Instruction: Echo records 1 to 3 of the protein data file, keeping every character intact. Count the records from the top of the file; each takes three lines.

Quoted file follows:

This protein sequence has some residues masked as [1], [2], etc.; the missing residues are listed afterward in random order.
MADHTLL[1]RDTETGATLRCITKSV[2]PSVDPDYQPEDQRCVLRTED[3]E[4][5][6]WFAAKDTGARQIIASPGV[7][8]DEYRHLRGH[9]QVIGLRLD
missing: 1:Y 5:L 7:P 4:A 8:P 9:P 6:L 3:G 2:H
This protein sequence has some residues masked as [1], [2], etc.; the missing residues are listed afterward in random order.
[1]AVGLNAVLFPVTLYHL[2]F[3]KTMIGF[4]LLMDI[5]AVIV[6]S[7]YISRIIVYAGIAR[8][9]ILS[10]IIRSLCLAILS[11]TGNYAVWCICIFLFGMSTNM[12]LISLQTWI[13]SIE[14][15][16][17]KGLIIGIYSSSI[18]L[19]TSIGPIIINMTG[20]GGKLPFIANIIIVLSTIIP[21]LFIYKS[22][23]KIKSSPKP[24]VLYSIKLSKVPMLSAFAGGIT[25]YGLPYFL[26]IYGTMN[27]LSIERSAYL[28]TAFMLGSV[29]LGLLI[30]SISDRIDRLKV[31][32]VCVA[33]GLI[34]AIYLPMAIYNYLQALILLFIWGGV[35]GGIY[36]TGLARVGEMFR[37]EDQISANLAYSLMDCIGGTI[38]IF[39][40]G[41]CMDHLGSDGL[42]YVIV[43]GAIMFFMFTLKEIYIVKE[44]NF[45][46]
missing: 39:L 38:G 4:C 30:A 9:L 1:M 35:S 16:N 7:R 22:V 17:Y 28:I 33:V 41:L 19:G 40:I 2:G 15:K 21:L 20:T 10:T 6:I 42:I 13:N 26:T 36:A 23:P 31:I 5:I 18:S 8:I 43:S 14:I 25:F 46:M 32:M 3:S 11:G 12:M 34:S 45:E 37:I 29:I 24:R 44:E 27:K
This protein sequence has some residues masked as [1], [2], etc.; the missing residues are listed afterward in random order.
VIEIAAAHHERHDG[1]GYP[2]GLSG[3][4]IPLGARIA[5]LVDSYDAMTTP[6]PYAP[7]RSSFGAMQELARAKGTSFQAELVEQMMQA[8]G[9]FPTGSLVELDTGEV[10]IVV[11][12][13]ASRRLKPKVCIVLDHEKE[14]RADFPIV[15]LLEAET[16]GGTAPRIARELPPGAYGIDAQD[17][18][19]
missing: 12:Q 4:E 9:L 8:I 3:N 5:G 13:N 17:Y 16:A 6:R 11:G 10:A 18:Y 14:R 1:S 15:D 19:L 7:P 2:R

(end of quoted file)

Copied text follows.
This protein sequence has some residues masked as [1], [2], etc.; the missing residues are listed afterward in random order.
MADHTLL[1]RDTETGATLRCITKSV[2]PSVDPDYQPEDQRCVLRTED[3]E[4][5][6]WFAAKDTGARQIIASPGV[7][8]DEYRHLRGH[9]QVIGLRLD
missing: 1:Y 5:L 7:P 4:A 8:P 9:P 6:L 3:G 2:H
This protein sequence has some residues masked as [1], [2], etc.; the missing residues are listed afterward in random order.
[1]AVGLNAVLFPVTLYHL[2]F[3]KTMIGF[4]LLMDI[5]AVIV[6]S[7]YISRIIVYAGIAR[8][9]ILS[10]IIRSLCLAILS[11]TGNYAVWCICIFLFGMSTNM[12]LISLQTWI[13]SIE[14][15][16][17]KGLIIGIYSSSI[18]L[19]TSIGPIIINMTG[20]GGKLPFIANIIIVLSTIIP[21]LFIYKS[22][23]KIKSSPKP[24]VLYSIKLSKVPMLSAFAGGIT[25]YGLPYFL[26]IYGTMN[27]LSIERSAYL[28]TAFMLGSV[29]LGLLI[30]SISDRIDRLKV[31][32]VCVA[33]GLI[34]AIYLPMAIYNYLQALILLFIWGGV[35]GGIY[36]TGLARVGEMFR[37]EDQISANLAYSLMDCIGGTI[38]IF[39][40]G[41]CMDHLGSDGL[42]YVIV[43]GAIMFFMFTLKEIYIVKE[44]NF[45][46]
missing: 39:L 38:G 4:C 30:A 9:L 1:M 35:S 16:N 7:R 22:V 17:Y 28:I 33:V 41:L 19:G 40:I 2:G 15:K 21:L 20:T 10:T 6:I 42:I 13:N 26:T 36:A 23:P 31:I 5:I 18:S 8:I 43:S 14:I 25:F 46:M 32:M 3:S 11:G 12:M 34:S 45:E 37:I 29:I 24:R 44:E 27:K
This protein sequence has some residues masked as [1], [2], etc.; the missing residues are listed afterward in random order.
VIEIAAAHHERHDG[1]GYP[2]GLSG[3][4]IPLGARIA[5]LVDSYDAMTTP[6]PYAP[7]RSSFGAMQELARAKGTSFQAELVEQMMQA[8]G[9]FPTGSLVELDTGEV[10]IVV[11][12][13]ASRRLKPKVCIVLDHEKE[14]RADFPIV[15]LLEAET[16]GGTAPRIARELPPGAYGIDAQD[17][18][19]
missing: 12:Q 4:E 9:L 8:I 3:N 5:G 13:N 17:Y 16:A 6:R 11:G 10:A 18:Y 14:R 1:S 15:D 19:L 7:P 2:R